Change is on the Way for PMC

Events are transpiring that may offer a new direction for Prowers Medical Center in Lamar and those changes may have an impact on the future health care for the community.  Pending the outcome of the May 8 election, the hospital will have two new members on the Board of Directors, and may see a bond passed to finance a $5million expansion project to build an Outpatient Rehabilitation Center.  Next month, the hospital will also have an interim chief executive officer until a permanent replacement is found for James Fairchild, who attended his last monthly board of director meeting Wednesday, April 25. 

Mitch Edgeworth, Quorum Health Resources representative to PMC explained to the audience, that QHR, who employs Fairchild at PMC, will bring in an interim CEO while the company and the new board of directors searches for a full-time director for the hospital.  Board chairman, Jan Hall, thanked Fairchild for his service to the hospital, along with out-going board members, Joe Spitz and Gene Cruikshank.  Six candidates are vying for the two board seats.   Ballots are being mailed to eligible voters and once votes have been cast, they should be returned for a count by May 8.  Of the six, the two that receive the most votes will be the newest members of the board.  Board member, Marge Campbell said she has been told that not all eligible voters have received their ballots yet.  The entire board wanted to let the public know that if they have not yet received a ballot, voters should contact either Audrey Kane or Mike Bryant at the hospital at 336-4343. 

The board also wanted to lay to rest any local rumors that the hospital is eliminating its obstetrics or surgery departments or will not remain a full service facility.  PMC Chief of Staff, Dr. Barry Portner, said he has been questioned with concerns from the public and staff and wanted the chairman of the board and the CEO to assure hospital staff and the public that these are rumors and nothing more.  Both Hall and Fairchild were adamant that the hospital is not closing those services, especially in light of the fact that obstetrics is offered in Lamar and more recently in Holly, and the hospital has been seeking ob/gyn physicians for some time.  Edgeworth said that as far as Quorum is concerned, “Nothing could be farther from the truth.”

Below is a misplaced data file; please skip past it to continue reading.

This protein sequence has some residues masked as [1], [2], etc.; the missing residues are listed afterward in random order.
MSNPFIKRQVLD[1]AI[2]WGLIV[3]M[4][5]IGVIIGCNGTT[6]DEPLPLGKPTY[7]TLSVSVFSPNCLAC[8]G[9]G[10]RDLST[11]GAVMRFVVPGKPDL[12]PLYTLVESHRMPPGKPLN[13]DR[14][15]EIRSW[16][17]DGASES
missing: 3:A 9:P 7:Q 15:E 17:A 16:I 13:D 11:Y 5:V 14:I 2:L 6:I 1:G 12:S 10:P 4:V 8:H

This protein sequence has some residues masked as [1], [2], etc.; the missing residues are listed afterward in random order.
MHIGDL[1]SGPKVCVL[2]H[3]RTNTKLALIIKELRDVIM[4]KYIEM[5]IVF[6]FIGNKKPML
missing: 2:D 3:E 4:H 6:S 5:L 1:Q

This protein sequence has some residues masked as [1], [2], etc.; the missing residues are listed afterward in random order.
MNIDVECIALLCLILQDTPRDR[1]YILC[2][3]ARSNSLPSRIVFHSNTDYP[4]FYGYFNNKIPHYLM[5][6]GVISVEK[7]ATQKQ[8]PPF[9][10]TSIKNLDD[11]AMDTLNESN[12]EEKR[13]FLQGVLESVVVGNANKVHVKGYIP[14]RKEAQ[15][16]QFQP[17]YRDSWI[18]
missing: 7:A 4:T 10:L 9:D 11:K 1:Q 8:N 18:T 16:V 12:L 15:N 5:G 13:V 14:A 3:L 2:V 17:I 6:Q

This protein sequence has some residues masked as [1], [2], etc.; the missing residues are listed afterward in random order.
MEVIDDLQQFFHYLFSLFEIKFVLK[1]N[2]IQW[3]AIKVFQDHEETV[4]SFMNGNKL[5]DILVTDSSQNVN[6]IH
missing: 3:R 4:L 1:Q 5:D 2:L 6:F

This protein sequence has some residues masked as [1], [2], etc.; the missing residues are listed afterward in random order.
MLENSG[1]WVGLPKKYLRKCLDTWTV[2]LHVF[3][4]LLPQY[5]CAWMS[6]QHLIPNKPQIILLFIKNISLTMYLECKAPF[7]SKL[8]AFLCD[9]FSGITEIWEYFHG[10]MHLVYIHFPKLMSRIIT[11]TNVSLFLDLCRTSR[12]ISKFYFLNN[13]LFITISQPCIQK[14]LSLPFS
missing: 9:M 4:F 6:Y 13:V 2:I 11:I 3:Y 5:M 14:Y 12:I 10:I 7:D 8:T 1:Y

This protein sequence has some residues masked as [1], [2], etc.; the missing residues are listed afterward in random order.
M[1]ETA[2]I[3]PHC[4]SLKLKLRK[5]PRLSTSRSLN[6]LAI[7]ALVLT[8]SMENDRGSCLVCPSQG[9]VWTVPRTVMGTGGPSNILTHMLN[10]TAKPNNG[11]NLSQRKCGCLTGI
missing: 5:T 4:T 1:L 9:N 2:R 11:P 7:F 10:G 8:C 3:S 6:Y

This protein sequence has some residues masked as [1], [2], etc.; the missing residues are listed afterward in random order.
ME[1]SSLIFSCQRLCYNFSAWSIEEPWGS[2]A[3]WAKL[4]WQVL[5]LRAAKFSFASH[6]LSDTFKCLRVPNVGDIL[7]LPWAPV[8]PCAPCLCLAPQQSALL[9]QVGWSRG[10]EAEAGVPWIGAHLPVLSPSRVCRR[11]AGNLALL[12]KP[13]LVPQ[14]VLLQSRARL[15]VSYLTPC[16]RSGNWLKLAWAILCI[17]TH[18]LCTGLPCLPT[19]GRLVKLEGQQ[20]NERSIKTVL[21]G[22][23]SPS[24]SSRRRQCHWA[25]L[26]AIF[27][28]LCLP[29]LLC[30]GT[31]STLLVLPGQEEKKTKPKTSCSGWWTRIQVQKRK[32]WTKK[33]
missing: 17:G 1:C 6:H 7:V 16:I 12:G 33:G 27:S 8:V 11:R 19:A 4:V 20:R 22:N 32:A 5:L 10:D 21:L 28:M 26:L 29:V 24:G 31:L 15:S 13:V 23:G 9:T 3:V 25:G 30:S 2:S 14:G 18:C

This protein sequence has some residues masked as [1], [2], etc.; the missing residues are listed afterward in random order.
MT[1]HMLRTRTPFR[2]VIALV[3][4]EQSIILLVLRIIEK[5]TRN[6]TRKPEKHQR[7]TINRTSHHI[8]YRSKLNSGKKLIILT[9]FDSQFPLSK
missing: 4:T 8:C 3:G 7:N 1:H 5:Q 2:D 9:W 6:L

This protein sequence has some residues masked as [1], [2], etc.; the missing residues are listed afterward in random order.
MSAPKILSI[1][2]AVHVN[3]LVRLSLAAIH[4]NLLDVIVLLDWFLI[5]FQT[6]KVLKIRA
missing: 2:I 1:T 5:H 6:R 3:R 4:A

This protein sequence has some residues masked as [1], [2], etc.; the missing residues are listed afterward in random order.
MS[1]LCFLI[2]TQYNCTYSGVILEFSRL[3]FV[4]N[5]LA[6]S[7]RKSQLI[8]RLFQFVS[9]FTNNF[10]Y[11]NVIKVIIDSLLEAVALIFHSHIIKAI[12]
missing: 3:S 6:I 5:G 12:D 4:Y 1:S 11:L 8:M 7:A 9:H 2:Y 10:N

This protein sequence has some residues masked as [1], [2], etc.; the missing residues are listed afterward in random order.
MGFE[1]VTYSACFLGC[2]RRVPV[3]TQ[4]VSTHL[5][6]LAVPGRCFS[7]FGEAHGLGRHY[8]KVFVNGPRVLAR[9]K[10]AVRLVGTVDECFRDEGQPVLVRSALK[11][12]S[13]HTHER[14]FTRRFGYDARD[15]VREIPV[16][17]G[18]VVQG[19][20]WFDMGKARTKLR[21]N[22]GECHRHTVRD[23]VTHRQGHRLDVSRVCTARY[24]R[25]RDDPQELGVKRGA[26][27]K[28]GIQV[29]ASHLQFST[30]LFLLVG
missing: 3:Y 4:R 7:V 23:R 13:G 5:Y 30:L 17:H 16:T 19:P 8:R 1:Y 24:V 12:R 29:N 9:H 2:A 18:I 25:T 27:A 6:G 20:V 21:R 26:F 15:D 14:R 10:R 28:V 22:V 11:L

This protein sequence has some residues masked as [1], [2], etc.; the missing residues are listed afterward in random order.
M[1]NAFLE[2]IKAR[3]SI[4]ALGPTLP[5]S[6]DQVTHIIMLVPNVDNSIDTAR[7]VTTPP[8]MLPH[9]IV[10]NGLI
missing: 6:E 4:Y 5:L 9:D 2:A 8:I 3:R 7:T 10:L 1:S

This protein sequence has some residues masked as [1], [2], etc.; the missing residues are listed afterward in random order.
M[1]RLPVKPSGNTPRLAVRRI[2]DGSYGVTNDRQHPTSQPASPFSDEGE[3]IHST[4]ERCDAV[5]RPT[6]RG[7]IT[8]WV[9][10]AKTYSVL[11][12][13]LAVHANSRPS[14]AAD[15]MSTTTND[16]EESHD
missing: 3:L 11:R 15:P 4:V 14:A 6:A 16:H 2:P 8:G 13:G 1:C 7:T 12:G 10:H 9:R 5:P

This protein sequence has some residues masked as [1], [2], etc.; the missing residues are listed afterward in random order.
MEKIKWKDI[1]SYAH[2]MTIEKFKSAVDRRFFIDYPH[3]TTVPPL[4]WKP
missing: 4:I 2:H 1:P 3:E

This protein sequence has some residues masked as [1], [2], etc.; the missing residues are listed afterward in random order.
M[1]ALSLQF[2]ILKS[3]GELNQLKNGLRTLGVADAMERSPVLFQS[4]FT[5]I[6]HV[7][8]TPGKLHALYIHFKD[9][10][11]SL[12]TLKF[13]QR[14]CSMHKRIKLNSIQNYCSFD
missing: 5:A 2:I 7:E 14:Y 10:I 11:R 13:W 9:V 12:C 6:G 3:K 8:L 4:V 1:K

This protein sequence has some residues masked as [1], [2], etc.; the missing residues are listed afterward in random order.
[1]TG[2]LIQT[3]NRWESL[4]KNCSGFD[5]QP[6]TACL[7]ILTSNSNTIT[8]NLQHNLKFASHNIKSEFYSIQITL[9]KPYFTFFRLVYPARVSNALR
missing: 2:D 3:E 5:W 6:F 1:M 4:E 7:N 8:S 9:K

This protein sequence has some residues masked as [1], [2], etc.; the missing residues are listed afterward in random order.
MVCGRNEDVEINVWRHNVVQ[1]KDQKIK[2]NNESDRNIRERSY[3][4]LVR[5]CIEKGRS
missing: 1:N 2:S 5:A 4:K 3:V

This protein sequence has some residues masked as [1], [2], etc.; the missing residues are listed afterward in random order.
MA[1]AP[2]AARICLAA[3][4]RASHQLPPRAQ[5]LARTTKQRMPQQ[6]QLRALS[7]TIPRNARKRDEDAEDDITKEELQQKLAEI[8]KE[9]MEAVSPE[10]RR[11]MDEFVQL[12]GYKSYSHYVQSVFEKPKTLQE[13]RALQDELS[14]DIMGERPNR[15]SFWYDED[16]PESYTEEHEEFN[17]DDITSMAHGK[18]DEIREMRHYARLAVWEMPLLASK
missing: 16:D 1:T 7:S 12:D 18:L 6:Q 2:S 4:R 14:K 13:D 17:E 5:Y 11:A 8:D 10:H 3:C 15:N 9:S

The board received an update on developments within the PMC Foundation from chairperson, Darla Scranton Specht.  The Foundation recently achieved non-profit status with the IRS and Scranton said the Foundation board will devote their May meeting to outlining short-term and long-range fund-raising plans and the means by which they will attain them.  Specht said, “The funds raised by the Foundation can be used by the hospital as matching funds for any grant we pursue.”  Specht added that funding can be used for general purposes; could be restricted to a specific purchase of an item or equipment, or could be set up through an estate.  CEO Fairchild added that with the 501C3, non-profit status, the Foundation can apply for corporate grants which were not previously available to the hospital.   “This opens up a brand new revenue source for us,” he added.  Scranton added that the Foundation has received 11 donations so far, and the Wish Book has brought in $10,000 for donations earmarked to specific medical equipment. 

Board members approved a motion to authorize a utility easement for the City of Lamar for their water infrastructure program.  The city will replace part of an aging water pipeline from the 6 million gallon municipal tank to the hospital grounds and beyond, connecting too Willow Valley.

By Russ Baldwin



Filed Under: BusinesscommunityCountyEconomyHealthLamar


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